In surveying the real world (or perceived reality), the observers are expected to record or generate measures of positional, thematic, and temporal uncertainty of their data in ways appropriate to the nature of the data being collected and the technology in use. Observers are likely to have their own professionally/culturally conditioned view of the real world and may well be distinctly different from the eventual users of the data. Truth in quality reporting at the highest possible resolution and the recording of metadata are, thus, important elements in judging reliability. Aggregate measures of quality may be produced and, where recorded in the metadata, will need to be referred to by the user.
Nevertheless, these may not be sufficiently discriminating to give an indication of the spatial variability in quality. For extensive thematic layers compiled possibly by several observers or on different occasions, such variability is likely to be an important component in judging reliability and ultimate evaluation of fitness-for-use of GIS products. Therefore, observers should preferably record quality measures pertaining to individual objects or entities within a thematic layer, such as in the fuzzy set example above.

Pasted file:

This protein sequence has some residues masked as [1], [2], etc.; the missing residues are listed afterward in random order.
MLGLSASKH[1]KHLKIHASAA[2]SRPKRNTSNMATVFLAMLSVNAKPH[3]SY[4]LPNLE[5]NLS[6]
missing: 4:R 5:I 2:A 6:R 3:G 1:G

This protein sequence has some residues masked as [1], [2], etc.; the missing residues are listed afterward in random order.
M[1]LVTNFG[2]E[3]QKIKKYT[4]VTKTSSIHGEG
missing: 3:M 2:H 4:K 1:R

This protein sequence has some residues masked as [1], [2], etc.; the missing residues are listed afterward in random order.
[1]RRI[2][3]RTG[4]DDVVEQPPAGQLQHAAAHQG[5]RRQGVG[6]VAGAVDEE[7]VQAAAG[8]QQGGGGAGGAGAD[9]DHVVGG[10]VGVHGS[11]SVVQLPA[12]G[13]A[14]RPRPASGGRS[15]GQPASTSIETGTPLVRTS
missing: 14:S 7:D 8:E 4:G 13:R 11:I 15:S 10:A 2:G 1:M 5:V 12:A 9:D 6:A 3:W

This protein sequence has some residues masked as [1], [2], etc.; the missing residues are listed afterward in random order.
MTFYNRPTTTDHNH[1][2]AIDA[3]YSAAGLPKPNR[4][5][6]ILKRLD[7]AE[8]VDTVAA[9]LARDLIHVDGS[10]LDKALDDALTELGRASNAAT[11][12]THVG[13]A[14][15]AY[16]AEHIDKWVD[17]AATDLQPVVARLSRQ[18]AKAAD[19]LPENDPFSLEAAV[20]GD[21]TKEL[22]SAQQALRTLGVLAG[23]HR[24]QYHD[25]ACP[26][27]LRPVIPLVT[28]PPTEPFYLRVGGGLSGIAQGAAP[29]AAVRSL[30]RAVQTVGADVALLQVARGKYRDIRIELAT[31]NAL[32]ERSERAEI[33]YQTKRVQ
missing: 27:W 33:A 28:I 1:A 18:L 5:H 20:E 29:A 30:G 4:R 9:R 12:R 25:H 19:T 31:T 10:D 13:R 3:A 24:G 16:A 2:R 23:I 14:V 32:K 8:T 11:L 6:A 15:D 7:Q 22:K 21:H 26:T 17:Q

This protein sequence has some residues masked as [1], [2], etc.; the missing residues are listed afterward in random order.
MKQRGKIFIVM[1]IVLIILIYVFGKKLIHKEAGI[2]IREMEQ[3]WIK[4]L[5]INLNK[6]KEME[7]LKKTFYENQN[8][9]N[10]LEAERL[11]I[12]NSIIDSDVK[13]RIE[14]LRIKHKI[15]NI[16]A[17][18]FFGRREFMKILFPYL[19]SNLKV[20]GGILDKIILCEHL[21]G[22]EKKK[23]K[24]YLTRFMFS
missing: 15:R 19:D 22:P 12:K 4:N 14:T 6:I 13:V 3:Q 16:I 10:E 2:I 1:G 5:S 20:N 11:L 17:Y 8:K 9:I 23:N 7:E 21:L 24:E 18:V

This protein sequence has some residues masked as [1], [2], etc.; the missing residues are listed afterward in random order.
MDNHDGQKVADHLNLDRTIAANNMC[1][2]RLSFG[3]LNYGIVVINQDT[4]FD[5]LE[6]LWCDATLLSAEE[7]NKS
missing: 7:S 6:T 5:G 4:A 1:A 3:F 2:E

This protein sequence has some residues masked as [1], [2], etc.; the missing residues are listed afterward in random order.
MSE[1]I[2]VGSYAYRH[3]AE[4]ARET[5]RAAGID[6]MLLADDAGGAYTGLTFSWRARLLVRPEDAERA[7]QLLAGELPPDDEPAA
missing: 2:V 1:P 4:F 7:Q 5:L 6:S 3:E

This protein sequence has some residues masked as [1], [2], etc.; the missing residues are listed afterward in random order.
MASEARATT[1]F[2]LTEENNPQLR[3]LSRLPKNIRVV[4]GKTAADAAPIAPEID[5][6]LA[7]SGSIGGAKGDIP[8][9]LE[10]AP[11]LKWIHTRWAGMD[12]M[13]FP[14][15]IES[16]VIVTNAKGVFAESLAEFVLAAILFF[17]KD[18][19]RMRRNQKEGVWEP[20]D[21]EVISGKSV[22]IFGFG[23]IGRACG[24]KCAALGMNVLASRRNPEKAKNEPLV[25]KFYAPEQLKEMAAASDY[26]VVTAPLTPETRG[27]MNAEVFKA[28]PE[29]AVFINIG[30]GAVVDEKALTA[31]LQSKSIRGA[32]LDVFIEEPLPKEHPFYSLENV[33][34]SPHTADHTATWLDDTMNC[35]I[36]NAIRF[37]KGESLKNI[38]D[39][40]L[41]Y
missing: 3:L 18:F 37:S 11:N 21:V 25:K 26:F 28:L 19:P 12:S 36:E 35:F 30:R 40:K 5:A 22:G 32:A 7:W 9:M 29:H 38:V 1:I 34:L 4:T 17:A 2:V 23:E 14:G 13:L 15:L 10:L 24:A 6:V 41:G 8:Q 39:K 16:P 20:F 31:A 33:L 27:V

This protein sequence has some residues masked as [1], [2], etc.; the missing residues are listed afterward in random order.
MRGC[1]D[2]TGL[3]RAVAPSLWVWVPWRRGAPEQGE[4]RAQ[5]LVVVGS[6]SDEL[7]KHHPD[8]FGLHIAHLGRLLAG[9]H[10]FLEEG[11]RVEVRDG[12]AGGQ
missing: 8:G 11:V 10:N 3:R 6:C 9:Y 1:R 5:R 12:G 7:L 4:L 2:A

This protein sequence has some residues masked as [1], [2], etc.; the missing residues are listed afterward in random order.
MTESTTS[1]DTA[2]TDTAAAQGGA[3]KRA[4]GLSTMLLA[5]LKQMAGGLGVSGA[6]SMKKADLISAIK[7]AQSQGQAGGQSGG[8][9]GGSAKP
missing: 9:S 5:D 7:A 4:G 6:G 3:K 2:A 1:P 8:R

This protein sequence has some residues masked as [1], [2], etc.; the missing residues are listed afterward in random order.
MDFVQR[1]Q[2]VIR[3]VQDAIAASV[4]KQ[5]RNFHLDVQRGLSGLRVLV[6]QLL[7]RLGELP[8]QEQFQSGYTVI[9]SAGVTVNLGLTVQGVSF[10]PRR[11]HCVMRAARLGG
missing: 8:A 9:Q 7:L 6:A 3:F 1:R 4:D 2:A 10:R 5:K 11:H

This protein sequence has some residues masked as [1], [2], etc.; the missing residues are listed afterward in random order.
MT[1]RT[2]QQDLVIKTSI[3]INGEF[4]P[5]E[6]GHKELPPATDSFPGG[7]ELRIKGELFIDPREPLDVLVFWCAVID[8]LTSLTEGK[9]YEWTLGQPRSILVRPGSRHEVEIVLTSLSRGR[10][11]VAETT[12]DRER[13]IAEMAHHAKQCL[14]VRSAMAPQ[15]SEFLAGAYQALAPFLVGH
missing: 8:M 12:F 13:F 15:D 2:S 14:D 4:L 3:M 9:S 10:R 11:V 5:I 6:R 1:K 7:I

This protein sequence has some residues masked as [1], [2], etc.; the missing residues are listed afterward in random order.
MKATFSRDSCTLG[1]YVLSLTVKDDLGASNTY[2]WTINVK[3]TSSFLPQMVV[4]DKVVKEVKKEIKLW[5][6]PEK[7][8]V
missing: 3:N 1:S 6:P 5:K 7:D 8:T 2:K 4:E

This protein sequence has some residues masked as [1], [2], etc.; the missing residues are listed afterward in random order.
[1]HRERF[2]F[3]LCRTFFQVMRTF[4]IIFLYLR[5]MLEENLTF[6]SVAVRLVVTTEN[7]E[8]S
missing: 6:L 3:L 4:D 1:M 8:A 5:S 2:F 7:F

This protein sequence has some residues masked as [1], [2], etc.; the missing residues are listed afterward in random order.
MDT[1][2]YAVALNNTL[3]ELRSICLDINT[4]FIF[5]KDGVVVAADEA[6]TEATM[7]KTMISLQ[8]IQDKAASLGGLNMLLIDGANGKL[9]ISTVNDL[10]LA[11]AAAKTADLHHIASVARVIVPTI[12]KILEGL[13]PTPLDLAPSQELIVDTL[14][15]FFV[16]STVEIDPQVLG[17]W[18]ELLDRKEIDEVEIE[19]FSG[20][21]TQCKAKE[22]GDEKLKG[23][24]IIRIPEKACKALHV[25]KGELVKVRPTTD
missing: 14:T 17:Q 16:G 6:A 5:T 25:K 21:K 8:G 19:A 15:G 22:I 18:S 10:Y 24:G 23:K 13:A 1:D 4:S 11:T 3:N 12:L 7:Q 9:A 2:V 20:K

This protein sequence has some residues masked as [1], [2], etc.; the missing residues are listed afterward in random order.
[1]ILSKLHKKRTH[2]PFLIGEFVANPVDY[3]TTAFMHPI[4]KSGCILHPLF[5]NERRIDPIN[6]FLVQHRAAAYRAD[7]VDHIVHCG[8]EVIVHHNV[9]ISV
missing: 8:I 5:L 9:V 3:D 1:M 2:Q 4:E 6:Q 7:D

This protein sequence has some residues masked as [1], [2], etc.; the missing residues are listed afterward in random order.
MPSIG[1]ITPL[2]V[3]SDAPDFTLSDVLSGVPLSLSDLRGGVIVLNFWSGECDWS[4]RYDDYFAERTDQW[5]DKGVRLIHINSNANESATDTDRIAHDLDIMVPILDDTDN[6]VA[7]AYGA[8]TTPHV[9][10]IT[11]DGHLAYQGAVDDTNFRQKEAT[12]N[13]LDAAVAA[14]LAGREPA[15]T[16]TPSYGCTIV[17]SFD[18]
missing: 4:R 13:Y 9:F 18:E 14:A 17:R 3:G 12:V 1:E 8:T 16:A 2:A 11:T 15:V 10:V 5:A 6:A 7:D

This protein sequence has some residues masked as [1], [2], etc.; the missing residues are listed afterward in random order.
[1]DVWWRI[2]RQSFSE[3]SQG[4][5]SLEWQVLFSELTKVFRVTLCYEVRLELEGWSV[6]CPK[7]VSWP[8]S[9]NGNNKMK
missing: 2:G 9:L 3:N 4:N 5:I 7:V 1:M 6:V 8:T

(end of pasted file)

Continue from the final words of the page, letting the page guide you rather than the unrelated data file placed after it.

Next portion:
Where a number of thematic layers are to be used in an analysis, it may be necessary to integrate a range of quality measures in the propagation of uncertainty. Current research has focused on propagating a specific individual quality measure (such as PCC, variances, or probabilities) common to all the thematic layers. Instead, the framework provides for a mapping, in the mathematical sense of f: X → Y, from a range of quality measures into a common propagation metric M. A prime candidate for M are fuzzy measures (fuzzy sets, fuzzy numbers) into which measures of possibility, plausibility, belief, certainty, and probability can be transformed (Graham and Jones, 1988). The use of M and accepted mappings into it would provide observers with greater flexibility in their choice of appropriate quality measures.